Found between April and October and on every grassy hill. It looks small but can grow up to a meter searching for sunlight.

A tea can be made from the roots and is a medical marvel said to cure fever, diarrhoea, burns, cholera, dysentery, sore throats, irritable bowel syndrome & mouth ulcers.




Grows in nitrogen deficient bogs. Blue flowers group above the starfish like leaves. It is an insectivore trapping insects on its leaves.

Its leaves were once used to curdle milk and as a laxative.

Common Cotton Grass

Grows in acidic bog lands and shows where not to walk.

Used to cure diarrhoea.

Hares Tale Cotton Grass

Similar to cotton grass but only growing in tussocks and with one single flower spike.

Cross Leaved Heath

Usually the first of the three heathers in Snowdonia to flower and prefers wetter ground.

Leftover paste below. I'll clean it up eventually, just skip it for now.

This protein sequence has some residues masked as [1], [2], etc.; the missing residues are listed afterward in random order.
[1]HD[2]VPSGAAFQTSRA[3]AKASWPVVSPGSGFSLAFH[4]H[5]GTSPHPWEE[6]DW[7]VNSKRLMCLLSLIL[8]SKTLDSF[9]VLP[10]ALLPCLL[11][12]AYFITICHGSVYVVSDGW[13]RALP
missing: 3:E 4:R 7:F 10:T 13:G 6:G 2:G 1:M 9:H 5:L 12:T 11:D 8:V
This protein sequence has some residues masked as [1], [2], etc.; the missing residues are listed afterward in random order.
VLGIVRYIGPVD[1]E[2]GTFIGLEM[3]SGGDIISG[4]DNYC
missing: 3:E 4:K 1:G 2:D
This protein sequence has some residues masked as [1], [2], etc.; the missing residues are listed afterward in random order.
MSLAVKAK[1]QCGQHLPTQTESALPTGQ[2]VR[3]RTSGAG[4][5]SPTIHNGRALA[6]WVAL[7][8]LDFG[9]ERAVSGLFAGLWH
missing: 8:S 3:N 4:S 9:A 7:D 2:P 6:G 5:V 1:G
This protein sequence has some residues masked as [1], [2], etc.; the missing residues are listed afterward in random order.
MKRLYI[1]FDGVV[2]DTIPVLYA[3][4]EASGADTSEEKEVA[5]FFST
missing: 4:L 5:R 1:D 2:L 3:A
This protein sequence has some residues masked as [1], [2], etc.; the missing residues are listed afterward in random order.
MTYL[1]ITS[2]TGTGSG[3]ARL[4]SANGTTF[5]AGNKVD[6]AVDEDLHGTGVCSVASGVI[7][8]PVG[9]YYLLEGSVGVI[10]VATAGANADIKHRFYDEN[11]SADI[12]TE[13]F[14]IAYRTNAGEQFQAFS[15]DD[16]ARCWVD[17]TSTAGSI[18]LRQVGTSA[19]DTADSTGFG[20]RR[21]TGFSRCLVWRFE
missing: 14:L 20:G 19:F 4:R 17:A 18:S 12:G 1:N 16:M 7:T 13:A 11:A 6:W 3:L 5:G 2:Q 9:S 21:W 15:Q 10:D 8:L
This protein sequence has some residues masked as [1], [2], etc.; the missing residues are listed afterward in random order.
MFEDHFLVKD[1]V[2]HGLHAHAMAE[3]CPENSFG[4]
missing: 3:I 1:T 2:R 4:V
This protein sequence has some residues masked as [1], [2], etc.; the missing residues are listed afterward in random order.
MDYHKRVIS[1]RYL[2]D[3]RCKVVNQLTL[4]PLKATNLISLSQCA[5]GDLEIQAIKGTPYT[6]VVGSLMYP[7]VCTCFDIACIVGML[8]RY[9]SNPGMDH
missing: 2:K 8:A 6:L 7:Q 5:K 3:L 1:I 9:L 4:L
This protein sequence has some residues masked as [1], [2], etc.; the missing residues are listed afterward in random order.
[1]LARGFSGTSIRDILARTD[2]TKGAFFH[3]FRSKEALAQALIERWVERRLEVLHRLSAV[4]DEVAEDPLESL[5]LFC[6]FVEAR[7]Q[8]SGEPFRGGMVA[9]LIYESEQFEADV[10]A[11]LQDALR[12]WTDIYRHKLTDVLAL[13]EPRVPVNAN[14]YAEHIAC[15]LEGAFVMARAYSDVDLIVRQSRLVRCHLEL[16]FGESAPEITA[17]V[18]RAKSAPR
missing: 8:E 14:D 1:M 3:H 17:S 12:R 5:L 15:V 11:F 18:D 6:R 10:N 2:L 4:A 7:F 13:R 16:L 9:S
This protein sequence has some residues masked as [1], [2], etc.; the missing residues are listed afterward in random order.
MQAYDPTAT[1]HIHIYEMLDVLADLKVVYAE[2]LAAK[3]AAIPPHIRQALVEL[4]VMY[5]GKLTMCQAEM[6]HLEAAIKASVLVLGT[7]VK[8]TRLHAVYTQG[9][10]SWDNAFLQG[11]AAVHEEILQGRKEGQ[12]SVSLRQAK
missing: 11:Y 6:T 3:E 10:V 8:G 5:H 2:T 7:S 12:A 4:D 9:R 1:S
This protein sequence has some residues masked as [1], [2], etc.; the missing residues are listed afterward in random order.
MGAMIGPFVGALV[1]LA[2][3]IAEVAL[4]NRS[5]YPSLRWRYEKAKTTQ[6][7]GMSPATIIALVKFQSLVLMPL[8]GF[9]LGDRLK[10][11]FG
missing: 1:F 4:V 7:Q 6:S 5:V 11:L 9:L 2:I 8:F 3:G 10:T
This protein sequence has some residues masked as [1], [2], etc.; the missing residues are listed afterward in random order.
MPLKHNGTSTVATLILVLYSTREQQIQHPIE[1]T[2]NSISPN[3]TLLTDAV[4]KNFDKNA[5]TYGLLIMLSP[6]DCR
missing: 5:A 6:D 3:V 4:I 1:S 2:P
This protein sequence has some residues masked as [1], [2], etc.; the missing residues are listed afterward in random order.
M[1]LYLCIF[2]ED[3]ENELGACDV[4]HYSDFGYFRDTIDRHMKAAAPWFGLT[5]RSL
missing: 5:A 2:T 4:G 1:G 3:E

They tend to be pinker than bell heather and the flowers cluster around the head.




Found in acidic soils and able to curdle milk. Another insectivore. The liquid is able to cure warts, corns and bunions.
Tiny pink hairs carry a sticky enzyme to trap insects.

Bell Heather

An evergreen that indicates dry ground.

Produces nectar and haunts for bees.

Ling Heather

Commonly confused with bell heather, it provides food for many sheep.


An evergreen which forms in dense mats. The berries are pink then ripen to black.

Easily identified from a white line on the underside of needles.


Dense clumps of vegetation unpleasant to touch or walk through. It is a coloniser as it blocks the light of other plants.
However, it provides habitat for birds and rodents.



Snowdon Lily

One of the national parks rarest plants growing in just five craggy locations.

Mat Grass

Pale grass that forms dense tufts which always looks dry.

Large patches indicate unsustainably heavy grazing on mountainsides.

Purple Moor Grass

Reddish coloured grass that’s a good indicator of boggy ground. Green when young but red when maturing.